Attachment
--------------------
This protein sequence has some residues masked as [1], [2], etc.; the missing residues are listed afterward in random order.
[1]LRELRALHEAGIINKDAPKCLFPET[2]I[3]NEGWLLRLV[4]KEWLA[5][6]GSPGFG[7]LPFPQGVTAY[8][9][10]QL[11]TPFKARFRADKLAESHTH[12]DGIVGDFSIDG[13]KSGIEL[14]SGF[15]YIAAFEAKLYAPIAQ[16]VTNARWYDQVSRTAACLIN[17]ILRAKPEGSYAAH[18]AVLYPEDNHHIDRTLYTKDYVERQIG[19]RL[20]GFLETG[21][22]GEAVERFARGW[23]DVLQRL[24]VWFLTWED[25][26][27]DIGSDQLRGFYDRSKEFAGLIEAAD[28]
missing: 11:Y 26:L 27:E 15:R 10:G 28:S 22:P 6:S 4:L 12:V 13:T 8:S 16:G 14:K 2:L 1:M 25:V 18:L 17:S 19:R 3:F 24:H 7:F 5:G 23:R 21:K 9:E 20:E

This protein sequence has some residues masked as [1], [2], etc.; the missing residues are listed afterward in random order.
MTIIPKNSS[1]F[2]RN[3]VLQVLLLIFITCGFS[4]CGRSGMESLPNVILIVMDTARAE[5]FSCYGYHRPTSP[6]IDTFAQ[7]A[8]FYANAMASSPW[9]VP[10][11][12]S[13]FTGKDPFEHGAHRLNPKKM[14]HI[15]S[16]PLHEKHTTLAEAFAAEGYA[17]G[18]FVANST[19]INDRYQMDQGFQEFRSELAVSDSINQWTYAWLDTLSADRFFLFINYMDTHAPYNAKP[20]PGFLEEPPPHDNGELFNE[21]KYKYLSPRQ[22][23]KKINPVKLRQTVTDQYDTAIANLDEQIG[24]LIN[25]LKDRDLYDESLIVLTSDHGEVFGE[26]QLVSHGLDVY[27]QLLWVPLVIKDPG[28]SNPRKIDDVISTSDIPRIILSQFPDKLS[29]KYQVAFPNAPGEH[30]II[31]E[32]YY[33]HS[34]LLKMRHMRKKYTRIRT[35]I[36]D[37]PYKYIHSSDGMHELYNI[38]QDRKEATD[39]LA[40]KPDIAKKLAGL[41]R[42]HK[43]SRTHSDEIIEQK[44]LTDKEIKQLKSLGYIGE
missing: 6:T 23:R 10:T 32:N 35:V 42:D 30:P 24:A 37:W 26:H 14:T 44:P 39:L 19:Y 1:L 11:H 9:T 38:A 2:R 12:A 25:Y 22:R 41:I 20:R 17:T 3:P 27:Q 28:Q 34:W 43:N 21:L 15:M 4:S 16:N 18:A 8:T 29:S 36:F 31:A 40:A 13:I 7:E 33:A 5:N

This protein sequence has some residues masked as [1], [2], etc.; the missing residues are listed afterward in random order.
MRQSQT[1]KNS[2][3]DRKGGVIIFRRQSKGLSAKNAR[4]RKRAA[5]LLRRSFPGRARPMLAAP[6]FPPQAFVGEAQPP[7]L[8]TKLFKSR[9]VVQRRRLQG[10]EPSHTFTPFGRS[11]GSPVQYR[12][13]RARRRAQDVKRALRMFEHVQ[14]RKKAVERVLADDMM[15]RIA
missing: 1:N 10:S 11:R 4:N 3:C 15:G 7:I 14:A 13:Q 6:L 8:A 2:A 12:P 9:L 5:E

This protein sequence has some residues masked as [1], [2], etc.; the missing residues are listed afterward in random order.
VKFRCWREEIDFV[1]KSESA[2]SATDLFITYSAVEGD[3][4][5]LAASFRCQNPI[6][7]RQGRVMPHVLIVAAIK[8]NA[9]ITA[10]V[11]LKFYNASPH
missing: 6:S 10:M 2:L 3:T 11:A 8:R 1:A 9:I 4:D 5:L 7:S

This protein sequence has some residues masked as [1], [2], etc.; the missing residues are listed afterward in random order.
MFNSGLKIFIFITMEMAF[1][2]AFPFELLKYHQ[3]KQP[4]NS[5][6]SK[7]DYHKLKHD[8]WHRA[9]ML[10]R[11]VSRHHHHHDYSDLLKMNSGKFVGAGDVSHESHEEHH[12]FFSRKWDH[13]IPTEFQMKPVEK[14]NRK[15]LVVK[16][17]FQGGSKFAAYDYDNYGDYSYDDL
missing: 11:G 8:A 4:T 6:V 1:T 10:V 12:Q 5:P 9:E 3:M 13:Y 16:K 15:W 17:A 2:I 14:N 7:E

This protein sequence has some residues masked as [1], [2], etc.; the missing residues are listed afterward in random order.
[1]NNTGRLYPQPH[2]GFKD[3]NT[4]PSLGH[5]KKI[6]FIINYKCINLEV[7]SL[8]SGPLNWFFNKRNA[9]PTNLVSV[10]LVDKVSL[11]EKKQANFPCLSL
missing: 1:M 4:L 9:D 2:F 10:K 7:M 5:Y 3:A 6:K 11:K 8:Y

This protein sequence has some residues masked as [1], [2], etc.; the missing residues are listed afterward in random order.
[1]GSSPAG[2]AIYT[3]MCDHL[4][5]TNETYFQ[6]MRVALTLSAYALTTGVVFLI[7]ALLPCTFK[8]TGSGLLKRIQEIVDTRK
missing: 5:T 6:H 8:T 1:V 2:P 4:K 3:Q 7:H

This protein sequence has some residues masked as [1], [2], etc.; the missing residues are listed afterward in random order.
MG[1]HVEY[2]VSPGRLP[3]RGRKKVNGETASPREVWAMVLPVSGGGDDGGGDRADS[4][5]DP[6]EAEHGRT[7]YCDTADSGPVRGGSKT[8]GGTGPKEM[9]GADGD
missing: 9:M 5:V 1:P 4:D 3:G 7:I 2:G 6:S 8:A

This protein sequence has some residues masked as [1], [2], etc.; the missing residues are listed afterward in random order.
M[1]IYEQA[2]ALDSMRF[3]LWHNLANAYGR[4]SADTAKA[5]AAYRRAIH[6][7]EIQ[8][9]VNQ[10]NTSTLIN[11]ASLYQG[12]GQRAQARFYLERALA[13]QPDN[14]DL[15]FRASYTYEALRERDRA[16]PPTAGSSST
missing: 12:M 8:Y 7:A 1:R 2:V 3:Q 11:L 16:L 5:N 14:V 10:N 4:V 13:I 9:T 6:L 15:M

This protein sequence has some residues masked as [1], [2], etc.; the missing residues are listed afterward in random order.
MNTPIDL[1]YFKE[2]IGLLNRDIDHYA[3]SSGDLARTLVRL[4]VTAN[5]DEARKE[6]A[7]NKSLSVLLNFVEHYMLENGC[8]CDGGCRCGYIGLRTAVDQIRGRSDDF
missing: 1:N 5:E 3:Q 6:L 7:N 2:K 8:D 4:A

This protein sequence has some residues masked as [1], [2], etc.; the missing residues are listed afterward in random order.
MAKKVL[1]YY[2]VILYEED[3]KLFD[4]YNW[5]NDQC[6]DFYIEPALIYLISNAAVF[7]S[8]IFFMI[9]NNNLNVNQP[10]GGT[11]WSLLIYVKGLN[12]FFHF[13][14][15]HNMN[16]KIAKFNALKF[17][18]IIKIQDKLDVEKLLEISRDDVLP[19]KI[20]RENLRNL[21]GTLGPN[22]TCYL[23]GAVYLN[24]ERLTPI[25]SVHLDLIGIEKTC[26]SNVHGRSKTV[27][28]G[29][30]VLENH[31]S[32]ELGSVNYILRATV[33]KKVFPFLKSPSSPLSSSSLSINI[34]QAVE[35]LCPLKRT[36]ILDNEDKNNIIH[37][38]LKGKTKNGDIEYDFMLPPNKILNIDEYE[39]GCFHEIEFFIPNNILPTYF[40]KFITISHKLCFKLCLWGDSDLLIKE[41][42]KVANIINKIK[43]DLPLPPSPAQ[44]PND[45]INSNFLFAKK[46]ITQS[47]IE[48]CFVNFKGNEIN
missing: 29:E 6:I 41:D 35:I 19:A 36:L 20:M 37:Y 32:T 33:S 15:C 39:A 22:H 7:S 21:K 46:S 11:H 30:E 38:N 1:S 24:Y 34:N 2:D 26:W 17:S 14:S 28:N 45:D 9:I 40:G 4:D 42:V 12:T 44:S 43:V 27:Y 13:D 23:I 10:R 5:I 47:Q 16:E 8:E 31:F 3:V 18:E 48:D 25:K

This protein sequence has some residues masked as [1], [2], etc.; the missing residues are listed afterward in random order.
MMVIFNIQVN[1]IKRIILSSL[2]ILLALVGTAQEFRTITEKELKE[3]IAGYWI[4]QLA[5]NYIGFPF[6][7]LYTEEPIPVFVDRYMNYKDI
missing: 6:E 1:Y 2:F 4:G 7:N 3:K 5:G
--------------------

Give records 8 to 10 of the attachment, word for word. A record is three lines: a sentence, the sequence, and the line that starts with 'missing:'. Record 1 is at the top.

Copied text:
This protein sequence has some residues masked as [1], [2], etc.; the missing residues are listed afterward in random order.
MG[1]HVEY[2]VSPGRLP[3]RGRKKVNGETASPREVWAMVLPVSGGGDDGGGDRADS[4][5]DP[6]EAEHGRT[7]YCDTADSGPVRGGSKT[8]GGTGPKEM[9]GADGD
missing: 9:M 5:V 1:P 4:D 3:G 7:I 2:G 6:S 8:A

This protein sequence has some residues masked as [1], [2], etc.; the missing residues are listed afterward in random order.
M[1]IYEQA[2]ALDSMRF[3]LWHNLANAYGR[4]SADTAKA[5]AAYRRAIH[6][7]EIQ[8][9]VNQ[10]NTSTLIN[11]ASLYQG[12]GQRAQARFYLERALA[13]QPDN[14]DL[15]FRASYTYEALRERDRA[16]PPTAGSSST
missing: 12:M 8:Y 7:A 1:R 2:V 3:Q 11:L 16:L 5:N 14:V 10:N 4:V 13:I 9:T 6:L 15:M

This protein sequence has some residues masked as [1], [2], etc.; the missing residues are listed afterward in random order.
MNTPIDL[1]YFKE[2]IGLLNRDIDHYA[3]SSGDLARTLVRL[4]VTAN[5]DEARKE[6]A[7]NKSLSVLLNFVEHYMLENGC[8]CDGGCRCGYIGLRTAVDQIRGRSDDF
missing: 1:N 5:E 3:Q 6:L 7:N 2:K 8:D 4:A